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Visit Of Blessed Bernard Silvestrelli CP
The visit of Blessed Bernard Silvestrelli in 1879 could only have been a cause of joy. Not only was he the Passionist Superior General and a very holy man but he had also been a classmate of St Gabriel of the Mother of Sorrows and so could have given both the novices and the professed Passionists many details about him.

The Passionists opened a new mission ;>t tvesham in 1887 under the care of Father Alban Cowley. He was born at Upton-On-Severn on 27 January 1828 and educated at Hanley Castle Grammar School. On leaving school, he wanted to become a Catholic. His parents would not hear of it but in 1851 he arrived in Broadway and became a Passionist. In 1866 he was elected Rector of St Saviour's Retreat, an office he held until 1872. During those six years, genial, timid and kindly, he won the esteem of all whom he met. He next spent some time in Paris and then returned to Broadway. In 1887 he was given charge of the mission in Evesham. Thanks to the generosity of an Evesham Catholic, Mr Bicknell, who bequeathed two small houses for the founding of a Catholic mission, Father Alban was able to erect a small, iron, temporary church, which, on account of Our Lady's Apparition and Evesham's subsequent medieval abbey, was called "St Mary's". It was blessed by Dr Ilsley, Auxiliary Bishop of Birmingham on 21 April 1887. At that time there were eleven Catholics in Evesham. As, however, the Rector of Broadway, Father Chrysostom testified at Father Alban's funeral in 1891, "His meek, kindly and sympathetic disposition soon endeared him to all and won the respect and veneration of the inhabitants, at the same time disarming all hostility and jealousy." As a result, he soon received many converts, so that before he retired in 1891 he had a full congregation of eighty Catholics, with a number of others under instruction. He died a fortnight later in Broadway at 3 p.m. on Christmas Eve, aged sixty-four. In his funeral homily, Father Chrysostom also said that Father Alban had made the mission in Evesham and nursed it through trying days. He had loved to watch it grow and he had looked upon those that were there as his children. Because of his zeal and affection he continued to work even when he could do it no longer. His people in Evesham clung to him. He was a priest amidst a faithful and loving people and so it was hard for him to leave them. They reciprocated his love and so he had been allowed to remain, until he broke down and came to his end. The Passionists continued to serve Evesham until it was placed under the diocesan clergy in 1897.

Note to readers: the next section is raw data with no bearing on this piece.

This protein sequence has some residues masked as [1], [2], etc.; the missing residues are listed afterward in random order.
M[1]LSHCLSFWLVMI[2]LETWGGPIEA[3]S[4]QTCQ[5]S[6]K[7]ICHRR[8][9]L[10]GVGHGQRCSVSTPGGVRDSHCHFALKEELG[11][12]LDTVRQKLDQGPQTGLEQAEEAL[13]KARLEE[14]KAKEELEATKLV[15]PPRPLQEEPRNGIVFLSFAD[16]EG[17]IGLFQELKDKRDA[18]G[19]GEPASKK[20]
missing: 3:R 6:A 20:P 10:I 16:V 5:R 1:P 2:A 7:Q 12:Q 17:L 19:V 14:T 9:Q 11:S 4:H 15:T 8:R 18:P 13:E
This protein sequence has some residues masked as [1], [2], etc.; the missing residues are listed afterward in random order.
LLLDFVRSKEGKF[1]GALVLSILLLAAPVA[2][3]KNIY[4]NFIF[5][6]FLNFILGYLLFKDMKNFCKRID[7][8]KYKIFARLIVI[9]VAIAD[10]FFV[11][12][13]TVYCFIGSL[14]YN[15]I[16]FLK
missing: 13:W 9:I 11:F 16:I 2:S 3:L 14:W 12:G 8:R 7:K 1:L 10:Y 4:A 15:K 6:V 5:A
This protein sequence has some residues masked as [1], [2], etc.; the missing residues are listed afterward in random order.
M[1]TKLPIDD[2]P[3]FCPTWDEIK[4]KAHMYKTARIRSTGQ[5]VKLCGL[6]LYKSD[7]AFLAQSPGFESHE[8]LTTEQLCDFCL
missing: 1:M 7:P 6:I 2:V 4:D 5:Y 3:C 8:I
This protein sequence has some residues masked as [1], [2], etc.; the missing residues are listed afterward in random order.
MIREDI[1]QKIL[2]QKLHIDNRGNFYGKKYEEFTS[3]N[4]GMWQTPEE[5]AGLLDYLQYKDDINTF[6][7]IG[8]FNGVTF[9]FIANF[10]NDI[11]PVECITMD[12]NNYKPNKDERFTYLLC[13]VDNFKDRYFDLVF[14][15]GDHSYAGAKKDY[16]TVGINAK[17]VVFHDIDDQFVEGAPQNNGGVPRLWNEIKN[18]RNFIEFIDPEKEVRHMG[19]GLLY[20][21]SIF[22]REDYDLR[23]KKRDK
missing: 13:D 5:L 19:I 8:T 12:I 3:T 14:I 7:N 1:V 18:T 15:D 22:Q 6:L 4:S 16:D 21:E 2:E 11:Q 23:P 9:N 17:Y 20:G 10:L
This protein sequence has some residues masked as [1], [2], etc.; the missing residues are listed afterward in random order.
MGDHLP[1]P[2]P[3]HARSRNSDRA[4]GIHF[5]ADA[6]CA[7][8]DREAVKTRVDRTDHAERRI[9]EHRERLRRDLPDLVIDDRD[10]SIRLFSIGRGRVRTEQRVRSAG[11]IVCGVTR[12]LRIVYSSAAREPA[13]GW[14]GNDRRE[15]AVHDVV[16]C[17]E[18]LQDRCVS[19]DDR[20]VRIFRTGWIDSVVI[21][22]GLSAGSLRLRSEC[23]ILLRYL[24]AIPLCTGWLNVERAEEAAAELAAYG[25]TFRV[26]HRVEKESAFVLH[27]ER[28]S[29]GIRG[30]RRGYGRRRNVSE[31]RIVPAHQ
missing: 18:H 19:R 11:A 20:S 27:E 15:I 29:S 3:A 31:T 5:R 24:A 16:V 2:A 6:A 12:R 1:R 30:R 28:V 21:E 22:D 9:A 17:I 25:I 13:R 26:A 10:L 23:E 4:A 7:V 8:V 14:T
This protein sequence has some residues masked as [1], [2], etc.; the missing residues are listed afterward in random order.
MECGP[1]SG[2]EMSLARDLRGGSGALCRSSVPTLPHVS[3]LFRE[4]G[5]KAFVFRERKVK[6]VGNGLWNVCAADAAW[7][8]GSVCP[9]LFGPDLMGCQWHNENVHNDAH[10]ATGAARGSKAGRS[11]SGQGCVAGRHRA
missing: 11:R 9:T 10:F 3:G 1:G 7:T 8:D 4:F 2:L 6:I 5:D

The Golden Jubilee Of 1900
In the meantime the Broadway parish had enjoyed the new initiatives of the introduction of the Apostleship of Prayer on 15 June 1889 and of the Sodality of the Children of Mary on the following 15 August. Otherwise, as it approached the Golden Jubilee of a Passionist presence in 1900, it followed the pattern of a well-established parish. The Golden Jubilee Celebrations began on 4 August, when Bishop Ilsley of Birmingham consecrated a new High Altar of stone and coloured marble, with a Tabernacle of alabaster and at the sides two small figures of St Richard and St Helena. On the front of the Altar was a bas-relief of the Ecce Homo, with the Passionist Sign at one side and the Passionist Rule at the other. The ceremony of Consecration, which began at 8 a.m. and lasted three hours, was, however, tinged with very real sadness, for this beautiful Altar had been donated by the mother of Father Richard Foy, Rector in Broadway from 1896-1899. He had devised it himself and in February 1900 he had travelled fjoin Paris to make the final arrangements, never thinking that he would never celebrate Mass at it, that he would be dead before its Consecration and that it would be consecrated as a memorial to him.